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Songwriting Question

Discussion in 'Miscellaneous [BG]' started by Supadope, Dec 11, 2018.


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  1. Supadope

    Supadope Supporting Member

    Nov 30, 2015
    Louisville
    My goal is to leave the world a cooler place than when I arrived.
    In the past few songs that I’ve written, the verse ends on the same chord that the chorus begins on. The verse is great. And the chorus is great. They go together, but that transition feels weak. I can’t come up with a bridge/pre-chorus that fits. How would you transition in cases like this?
     
  2. If you mean the I chord, throw in a quick V as a turn around—or throw in an actual turnaround (like iii vi ii V I, for instance).

    If you mean the IV, don’t end a verse on the IV. Don’t end anything on the IV.

    If you mean the V, substitute a ii in the first bar of the chorus.

    If you mean anything other than I, IV, or V, you are a horrible songwriter.
     
  3. Supadope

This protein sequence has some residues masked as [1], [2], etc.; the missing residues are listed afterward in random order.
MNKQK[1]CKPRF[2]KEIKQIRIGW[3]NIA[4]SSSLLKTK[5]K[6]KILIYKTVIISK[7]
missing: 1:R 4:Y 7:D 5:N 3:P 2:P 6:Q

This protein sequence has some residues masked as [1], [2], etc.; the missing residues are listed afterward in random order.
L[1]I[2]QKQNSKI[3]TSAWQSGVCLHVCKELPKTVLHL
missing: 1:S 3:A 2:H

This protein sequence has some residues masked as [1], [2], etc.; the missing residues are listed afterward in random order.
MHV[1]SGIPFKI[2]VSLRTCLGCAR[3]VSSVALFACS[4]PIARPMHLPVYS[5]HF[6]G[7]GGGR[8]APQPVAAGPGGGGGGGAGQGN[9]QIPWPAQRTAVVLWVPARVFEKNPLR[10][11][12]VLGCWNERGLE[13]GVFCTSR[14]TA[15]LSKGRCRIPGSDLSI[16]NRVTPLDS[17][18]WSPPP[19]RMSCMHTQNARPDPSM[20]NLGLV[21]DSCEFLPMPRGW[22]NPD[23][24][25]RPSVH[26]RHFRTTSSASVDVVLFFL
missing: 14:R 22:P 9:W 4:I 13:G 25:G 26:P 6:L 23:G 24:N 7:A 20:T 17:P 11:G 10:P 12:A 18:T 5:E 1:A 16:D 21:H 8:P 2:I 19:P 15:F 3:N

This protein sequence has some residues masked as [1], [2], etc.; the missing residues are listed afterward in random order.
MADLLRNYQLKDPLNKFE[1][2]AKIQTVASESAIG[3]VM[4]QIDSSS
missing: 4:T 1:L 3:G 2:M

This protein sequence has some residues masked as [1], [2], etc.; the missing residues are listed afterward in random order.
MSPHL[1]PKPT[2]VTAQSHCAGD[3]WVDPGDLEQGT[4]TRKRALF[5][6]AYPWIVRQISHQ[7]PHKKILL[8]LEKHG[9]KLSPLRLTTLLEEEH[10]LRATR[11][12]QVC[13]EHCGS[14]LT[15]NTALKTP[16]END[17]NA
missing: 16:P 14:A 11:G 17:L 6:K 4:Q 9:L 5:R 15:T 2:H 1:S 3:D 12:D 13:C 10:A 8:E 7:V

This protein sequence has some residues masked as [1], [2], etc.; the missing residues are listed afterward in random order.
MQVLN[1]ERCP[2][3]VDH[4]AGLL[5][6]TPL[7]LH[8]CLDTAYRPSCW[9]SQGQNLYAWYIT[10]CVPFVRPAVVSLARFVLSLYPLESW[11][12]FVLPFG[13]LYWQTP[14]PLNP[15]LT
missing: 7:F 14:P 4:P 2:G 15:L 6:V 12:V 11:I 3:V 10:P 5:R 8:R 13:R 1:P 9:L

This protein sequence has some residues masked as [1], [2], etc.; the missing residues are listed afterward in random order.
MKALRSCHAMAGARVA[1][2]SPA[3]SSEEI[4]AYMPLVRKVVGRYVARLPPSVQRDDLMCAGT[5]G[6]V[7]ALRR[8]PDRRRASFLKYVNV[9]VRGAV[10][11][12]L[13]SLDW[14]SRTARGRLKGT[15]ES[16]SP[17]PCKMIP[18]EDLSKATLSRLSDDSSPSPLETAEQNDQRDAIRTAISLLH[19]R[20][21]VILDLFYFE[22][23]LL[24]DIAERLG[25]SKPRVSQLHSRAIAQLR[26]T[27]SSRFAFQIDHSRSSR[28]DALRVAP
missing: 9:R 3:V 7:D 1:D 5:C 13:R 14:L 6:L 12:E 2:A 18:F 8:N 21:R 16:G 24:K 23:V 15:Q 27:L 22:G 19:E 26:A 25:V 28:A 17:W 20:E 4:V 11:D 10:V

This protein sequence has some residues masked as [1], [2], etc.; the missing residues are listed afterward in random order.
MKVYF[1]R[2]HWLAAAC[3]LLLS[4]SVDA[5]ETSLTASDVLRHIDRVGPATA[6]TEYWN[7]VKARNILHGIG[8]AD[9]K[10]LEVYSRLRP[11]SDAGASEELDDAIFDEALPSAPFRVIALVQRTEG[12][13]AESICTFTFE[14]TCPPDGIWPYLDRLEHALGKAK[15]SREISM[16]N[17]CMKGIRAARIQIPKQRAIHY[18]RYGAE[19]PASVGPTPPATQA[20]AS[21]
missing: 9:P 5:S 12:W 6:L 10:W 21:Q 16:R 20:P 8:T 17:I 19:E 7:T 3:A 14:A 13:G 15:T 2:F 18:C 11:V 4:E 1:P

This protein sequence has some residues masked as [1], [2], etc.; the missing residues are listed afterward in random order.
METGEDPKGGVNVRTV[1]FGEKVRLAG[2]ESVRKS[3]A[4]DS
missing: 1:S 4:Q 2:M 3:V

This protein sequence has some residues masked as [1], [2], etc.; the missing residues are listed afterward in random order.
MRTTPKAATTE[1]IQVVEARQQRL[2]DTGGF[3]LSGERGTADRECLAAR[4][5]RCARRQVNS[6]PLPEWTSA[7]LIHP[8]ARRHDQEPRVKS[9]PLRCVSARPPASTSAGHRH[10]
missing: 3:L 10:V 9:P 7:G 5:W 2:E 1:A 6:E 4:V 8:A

Supadope Supporting Member

    Nov 30, 2015
    Louisville
    My goal is to leave the world a cooler place than when I arrived.
    Sorry, I don’t understand your Roman Numeral notation. My verse is F C G G and my chorus is G F C C. Can you translate your V’s and I’s to that?
     
  4. Throw in a quick D7 between verse and chorus, or try Dm7 instead of the G in the Chorus.
     
    Supadope likes this.
  5. dnp41

    dnp41

    May 10, 2016
    Netherlands
    How about a pre chorus?
     
    Supadope likes this.
  6. skwee

    skwee

    Apr 2, 2010
    Minneapolis
    Consider a D chord before the chorus.
     
    Supadope likes this.
  7. mrcbass

    mrcbass

    Jan 14, 2016
    Sacramento, CA